He became a Trustee of the Tate Gallery from 1970 to 1976 and the National Gallery, London from 1978-1985, during which time he curated The Artist’s Eye: An Exhibition Selected by Howard Hodgkin from the museum collection in 1979. From 1976-1977, Hodgkin was Artist in Residence at Brasenose College, Oxford. In 1977 he was appointed CBE (Commander of the British Empire). He was awarded a Knighthood in 1992 and became Companion of Honour in 2003.

 

Hodgkin represented Britain at the XLI Venice Biennale in 1984, the exhibition touring London, Washington D.C., New Haven, Connecticut and Hannover. In 1985 he was awarded the Turner Prize. Andrew Graham-Dixon published the first monograph on Hodgkin’s work in 1994 and the following year a major retrospective was organized by the Modern Art Museum of Fort Worth, Texas, which toured to the Metropolitan Museum of Art, New York, the Kunstverein, Düsseldorf and the Hayward Gallery, London. In 2006, the Irish Museum of Modern Art, Dublin held another major retrospective, which toured to Tate Britain, London and the Reina Sofia, Madrid. In 2017, major exhibitions of the artist’s work were held at the National Portrait Gallery, London and the Hepworth Wakefield.

 

The work of Howard Hodgkin is represented in the public collections of the Art Gallery of Ontario, Canada, the Philadelphia Museum of Art, the Carnegie Museum of Art, Pittsburgh, the National Gallery of Art, Washington, the Albright-Know Art Gallery, Buffalo, Harvard University Art Museums, Cambridge, The Art Institute of Chicago, the Museum of Fine Arts, Houston, the Museo Nacional Centro de Arte Reina Sofia, Madrid, the Ashmolean Museum, Oxford, the Victoria Art Gallery, Bath, the Fitzwilliam Museum, Cambridge, the National Museum of Wales, Cardiff, Pallant House Gallery, Chichester, Southampton City Art Gallery, Gallery Oldham, Birmingham Museums, the Alfred East Art Gallery, Bristol Museum & Art Gallery, Swindon Museum & Art Gallery, the Scottish National Gallery of Modern Art, Edinburgh, Manchester City Art Galleries, the Arts Council Collection, Southbank Centre, the British Council Collection, the Government Art Collection, Tate, and the National Portrait Gallery, London, amongst many others.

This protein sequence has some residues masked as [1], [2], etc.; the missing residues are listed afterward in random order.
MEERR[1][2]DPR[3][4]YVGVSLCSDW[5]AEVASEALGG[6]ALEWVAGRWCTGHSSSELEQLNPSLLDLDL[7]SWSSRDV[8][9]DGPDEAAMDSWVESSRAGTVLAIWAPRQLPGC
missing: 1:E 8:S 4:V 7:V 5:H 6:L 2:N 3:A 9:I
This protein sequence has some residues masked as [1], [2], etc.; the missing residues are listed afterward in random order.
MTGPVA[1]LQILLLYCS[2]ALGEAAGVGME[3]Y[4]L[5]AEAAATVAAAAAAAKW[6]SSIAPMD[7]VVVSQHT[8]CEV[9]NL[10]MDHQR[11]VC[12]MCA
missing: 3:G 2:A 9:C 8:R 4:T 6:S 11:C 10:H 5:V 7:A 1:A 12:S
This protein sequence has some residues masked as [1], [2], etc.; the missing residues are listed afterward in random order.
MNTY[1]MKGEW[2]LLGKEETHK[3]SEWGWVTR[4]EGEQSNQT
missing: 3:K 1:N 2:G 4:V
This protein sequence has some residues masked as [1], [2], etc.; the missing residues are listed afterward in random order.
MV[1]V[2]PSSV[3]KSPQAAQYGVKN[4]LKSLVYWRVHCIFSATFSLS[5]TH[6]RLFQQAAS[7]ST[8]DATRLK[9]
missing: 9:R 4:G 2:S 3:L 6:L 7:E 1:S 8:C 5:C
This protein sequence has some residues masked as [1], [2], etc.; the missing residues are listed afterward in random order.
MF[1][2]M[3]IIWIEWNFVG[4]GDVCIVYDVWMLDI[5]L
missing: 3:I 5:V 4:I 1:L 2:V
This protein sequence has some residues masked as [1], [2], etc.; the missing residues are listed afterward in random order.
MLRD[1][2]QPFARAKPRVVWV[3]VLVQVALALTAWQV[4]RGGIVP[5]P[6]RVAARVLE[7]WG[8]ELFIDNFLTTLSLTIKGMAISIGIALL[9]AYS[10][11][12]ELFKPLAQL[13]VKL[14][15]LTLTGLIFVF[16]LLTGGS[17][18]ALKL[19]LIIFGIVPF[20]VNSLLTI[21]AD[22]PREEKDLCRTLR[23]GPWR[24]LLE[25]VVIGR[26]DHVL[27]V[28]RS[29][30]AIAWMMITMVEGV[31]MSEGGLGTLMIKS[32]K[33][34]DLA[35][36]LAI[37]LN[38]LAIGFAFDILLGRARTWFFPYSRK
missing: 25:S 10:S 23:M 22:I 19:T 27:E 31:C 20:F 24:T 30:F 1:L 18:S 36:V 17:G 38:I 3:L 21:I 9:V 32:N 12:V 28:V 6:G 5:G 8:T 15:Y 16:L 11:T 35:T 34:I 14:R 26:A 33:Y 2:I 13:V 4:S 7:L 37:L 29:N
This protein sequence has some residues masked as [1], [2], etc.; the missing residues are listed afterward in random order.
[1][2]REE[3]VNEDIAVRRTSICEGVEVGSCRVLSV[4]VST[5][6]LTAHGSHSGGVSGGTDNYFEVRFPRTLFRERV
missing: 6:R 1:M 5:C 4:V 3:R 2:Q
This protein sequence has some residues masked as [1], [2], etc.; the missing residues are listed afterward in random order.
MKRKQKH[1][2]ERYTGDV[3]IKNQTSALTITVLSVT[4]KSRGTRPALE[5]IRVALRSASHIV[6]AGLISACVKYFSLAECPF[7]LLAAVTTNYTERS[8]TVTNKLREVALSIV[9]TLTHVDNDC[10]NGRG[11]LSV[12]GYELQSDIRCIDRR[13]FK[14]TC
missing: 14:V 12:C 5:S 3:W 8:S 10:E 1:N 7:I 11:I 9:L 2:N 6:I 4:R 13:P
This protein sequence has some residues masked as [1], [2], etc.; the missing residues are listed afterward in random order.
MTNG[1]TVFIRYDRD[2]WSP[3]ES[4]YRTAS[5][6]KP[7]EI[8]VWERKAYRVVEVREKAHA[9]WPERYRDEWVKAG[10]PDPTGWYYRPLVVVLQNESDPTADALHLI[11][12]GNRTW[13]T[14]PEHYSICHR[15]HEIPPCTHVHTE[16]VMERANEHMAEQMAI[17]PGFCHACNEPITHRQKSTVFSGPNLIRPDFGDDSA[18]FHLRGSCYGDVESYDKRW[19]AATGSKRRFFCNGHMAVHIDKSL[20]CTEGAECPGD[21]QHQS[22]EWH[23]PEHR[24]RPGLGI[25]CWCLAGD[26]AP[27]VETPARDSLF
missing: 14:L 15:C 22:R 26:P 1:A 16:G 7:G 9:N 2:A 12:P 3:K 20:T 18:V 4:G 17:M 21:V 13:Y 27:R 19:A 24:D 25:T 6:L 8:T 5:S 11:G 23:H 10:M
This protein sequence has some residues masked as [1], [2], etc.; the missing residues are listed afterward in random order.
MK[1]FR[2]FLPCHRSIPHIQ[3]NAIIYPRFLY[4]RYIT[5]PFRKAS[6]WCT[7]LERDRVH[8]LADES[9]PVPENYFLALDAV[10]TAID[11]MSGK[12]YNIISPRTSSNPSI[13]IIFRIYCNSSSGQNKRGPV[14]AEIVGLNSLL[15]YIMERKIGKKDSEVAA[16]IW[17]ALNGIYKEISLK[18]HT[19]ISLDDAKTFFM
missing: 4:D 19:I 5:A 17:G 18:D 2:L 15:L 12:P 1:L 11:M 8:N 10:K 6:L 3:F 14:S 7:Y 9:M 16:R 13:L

[1] The artist cited in Andrew Graham-Dixon, Howard Hodgkin, Thames & Hudson, London, 2001, p.7.

[2] Hodgkin’s luminous streak across the scorching horizon recalls Le Rayon Vert (The Green Ray), a 1986 film by Eric Rohmer, inspired by a novel of the same title by Jules Verne; the premise, upon seeing a rare green flash at sunset, one’s thoughts and those of others are revealed as if by magic. At the end of the film, the female protagonist meets a man and together they see the green ray at sunset. Part of Rohmer’s series of comedies and proverbs, the theme of Le Rayon Vert was Rimbaud’s phrase: ‘Ah! Que le temps vienne où les coeurs s’éprennent’ (Oh! May the time come when hearts fall in love.)

[3] Marla Price, op. cit., p.33: ‘Painted outline frames began in 1970… by 1973 the painted frame was an inevitable element of the compositions.’

[4] John Elderfield, ‘Mystery in Method’, Howard Hodgkin The Complete Paintings, op.cit., p.19.

[5] Ibid., p.27.

[6] La Vie en Rose, 1942, lyrics by Piaf and music by Louiguy, later translated by Mack David and recorded by Louis Armstrong in 1950.

[7] Andrew Graham-Dixon, op.cit, p.205.

[8] Susan Sontag, ‘About Hodgkin’, in Michael Auping, John Elderfield, Susan Sontag and Marla Price, Howard Hodgkin Paintings, Thames & Hudson in association with The Modern Museum of Fort Worth, Texas, 1995, p.109.

[9] They separated in 1975, Hodgkin acknowledging his homosexuality.

Modern BritishSir Howard Hodgkin